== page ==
the computer equipment from fires originating outside the 
computer area. 

7 . Parts storage and assembly shops should not 

be permitted within the computer area. Any furniture, 
shelves and cabinets needed within the computer area or a 
high-value work area should be noncombustible. 

^8. Copies of program data and important design 

drawings should be stored in fire resistant safes in another 
location to prevent loss in the event of a fire in the work 
area . 


Editor f s Note: Army standards for the protection of electronic 

digital computers and allied recorded data are 
contained in AR 420-94, Fire Protection for 
Electronic Digital Computers and Recorded Data, 
Section VII, AR 420-90 contains Army standards 
for other installed and stored critical materiel. 


17 


STOPPING DISTANCES 


Safety Division 

Headquarters Operations, MICOM 


Failure on the part of the average driver to under- 
stand the amount of time and distance required to stop a 
vehicle traveling at given speeds and under varying road 
conditions is a serious matter. 

The driver who says he can stop on a dime is overdue 
for some good advice and closer supervision. Even at 20 
miles per hour, including time for reacting and braking, 
he would need 846 dimes or 47 feet to stop safely. 

It takes even longer when perception time is included. 
Here's the formula: 

PERCEPTION + REACTION + APPLICATION = TOTAL STOPPING 
DISTANCE PERCEPTION - This includes awareness of a dangerous 
traffic situation and a decision how to handle it. Perception 
includes the following important items: 

1. Knowledge of accident-causing conditions. 

2. Ability to make decisions quickly. 

3. Good mental and physical shape. 

4. Ability to see out of the vehicle. 

5. Attention to the job of driving, 

REACTION - This covers the time between making up your 
mind to brake and getting your foot on the brake pedal, 

APPLICATION - Execution of a decision to apply the brakes 
involves : 

1. Physical coordination. 

2. Ability to operate brakes. 


18 





Wasted time here means trouble an instant later. 
Actual braking does not occur until the brake shoes are in 
firm contact with the brake drums. Firm, steady contact 
must be held until the car stops. 

BRAKE-ANALYSIS 


There are three ways to stop a car. These are: 

1. Collision with a moving or stationary object. 
Its occurrence unmasks a careless driver who has neglected 
the upkeep of his brakes or who has never learned how to 
judge a safe stopping distance. 

2. Locking wheels and letting road surface do the 
rest. This is the frequent sign of an inattentive or hard 
riding "cowboy" driver who runs a chance of skidding and 
loss of steering control. With wheels locked the car is 
stopped by friction between the wheels and the road. This 
is very rough on tire tread. It is also distracting to 
others who happen to be driving to the front, rear or the 
sides . 

3. Letting brake shoes do the job without locking 
the wheels. This is the mark of a smooth operator. The 
determining factor here is braking force of the car -- 
friction between the brake shoe and the drum. The best 
braking force is achieved just before wheels lock. Ease up 
on the pedal -- even in an emergency just before locking -- 
or the car may skid and steering control may be lost. 

STOPPING TIPS 


The engine may be used as a brake, especially in low 
gear. This takes the load off brakes on hills and mountains 
and prevents brake fading.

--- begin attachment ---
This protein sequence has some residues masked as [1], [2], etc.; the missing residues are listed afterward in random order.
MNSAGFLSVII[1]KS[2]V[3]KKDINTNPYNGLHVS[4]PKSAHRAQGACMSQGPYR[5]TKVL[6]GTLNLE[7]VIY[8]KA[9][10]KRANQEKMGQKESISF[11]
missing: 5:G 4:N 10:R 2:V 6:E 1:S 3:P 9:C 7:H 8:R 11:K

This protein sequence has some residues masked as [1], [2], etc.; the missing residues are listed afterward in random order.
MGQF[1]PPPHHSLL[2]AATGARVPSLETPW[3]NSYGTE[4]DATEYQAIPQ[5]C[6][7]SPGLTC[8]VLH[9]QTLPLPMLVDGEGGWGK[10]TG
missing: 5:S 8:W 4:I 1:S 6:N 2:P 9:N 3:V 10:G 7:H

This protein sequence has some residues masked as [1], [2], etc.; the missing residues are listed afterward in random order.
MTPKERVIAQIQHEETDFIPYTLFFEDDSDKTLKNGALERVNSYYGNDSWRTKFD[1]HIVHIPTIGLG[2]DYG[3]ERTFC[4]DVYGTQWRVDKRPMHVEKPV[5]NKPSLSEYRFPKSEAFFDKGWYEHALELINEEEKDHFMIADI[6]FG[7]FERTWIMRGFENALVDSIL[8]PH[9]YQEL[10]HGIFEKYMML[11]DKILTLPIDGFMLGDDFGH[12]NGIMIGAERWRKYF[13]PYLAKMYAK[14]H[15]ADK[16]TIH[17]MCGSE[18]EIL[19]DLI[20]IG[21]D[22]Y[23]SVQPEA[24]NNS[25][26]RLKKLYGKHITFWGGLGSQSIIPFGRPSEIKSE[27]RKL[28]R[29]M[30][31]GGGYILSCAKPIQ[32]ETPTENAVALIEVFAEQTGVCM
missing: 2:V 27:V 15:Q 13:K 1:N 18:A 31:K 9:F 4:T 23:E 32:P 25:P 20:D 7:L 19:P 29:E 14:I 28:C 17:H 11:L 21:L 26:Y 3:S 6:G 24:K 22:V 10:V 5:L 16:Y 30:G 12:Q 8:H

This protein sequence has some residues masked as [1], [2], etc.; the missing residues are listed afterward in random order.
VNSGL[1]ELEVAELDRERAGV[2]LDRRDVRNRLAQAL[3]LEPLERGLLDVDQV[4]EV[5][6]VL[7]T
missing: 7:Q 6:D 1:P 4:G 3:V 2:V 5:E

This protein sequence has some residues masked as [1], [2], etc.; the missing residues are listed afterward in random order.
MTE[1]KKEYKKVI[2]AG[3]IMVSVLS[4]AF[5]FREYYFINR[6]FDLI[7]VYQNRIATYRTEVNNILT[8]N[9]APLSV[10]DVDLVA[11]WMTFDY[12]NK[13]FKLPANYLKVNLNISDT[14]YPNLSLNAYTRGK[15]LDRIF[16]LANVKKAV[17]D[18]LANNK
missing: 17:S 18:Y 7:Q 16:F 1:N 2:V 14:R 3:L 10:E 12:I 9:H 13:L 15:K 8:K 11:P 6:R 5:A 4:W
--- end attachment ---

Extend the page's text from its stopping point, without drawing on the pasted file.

Observe posted safe speed when entering curves. Condi- 
tions ahead are often hidden and the driver should be prepared 
to stop. 

Pump the brakes gently on slippery roads. It takes 
longer to stop but skidding is prevented. Begin pumping as 
early as possible. 

Do not overdrive headlights. Be able to stop within 
headlight range if an emergency develops. 

Reduce speed drastically on snow and ice because of 
increased stooping distance (8 to 12 times as much as on dry 
surface). Snow tires help some but the best protection is 
reinforced tire chains. 


19 


When first driving a car with power brakes, test them 
at low speed to get the feel of the new system. Guard against 
overbraking. When switching from power to normal, don't 
underbrake . 

If a collision cannot be avoided and there is a choice 
of targets, choose the one with the most "give" (pedestrians 
excluded). Just a little "give" helps a lot. 


AVERAGE STOPPING DISTANCES FOR PASSENGER CARS 



50 MPH 


243', 16 car lengths 


6 0 MPH 


366', 23 car lengths 



SAFETY GLASSES 
PREVENTED 
EYE DAMAGE 


70 MPH 532 


33 car lengths 


James Ledford, a Hercules Incorporated employee at 
Radford Army Ammunition Plant, has his safety glasses to 
thank for his unimpaired eyesight. A work assignment required 
him to remove a flooring material that had been bonded to a 
wooden deck. He used a brass hammer to break the bond 
between the two materials. During this chipping operation 
the tool struck a pocket of explosive material, and a small 
explosion occurred. The flooring material was propelled into 
the man's face and was embedded under the skin, as shown in 
the picture. Mr. Ledford's eyes were saved from serious 
damage by the safety glasses he was wearing. 

20 


MG LATTA PRESENTS ECOM FLIGHT SAFETY AWARDS 


MG W. B. Latta (2d from left), 
Commanding General, U.S. Army 
Electronics Command, recently 
presented two ECOM flight safety 
awards for superior accomplishment 
in the prevention of aircraft 
accidents. The awards were present- 
ed to Colonel G. A. Kurkjian (center), 
Commanding Officer, Electronics 
Support Command. Also shown are 
Mr. Bernard M. Savaiko, Chief of the 
ECOM Safety Division, Major Roy 
Renegar, Aviation Safety Officer, 
and LTC I. J. Kersey, Commanding 
Officer of the Aviation Detachment. 

During FY 1966 and FY 1967 the 
Aviation Detachment completed 
17,789 flight hours without an 
accident or injury to its personnel. 
General Latta commented that this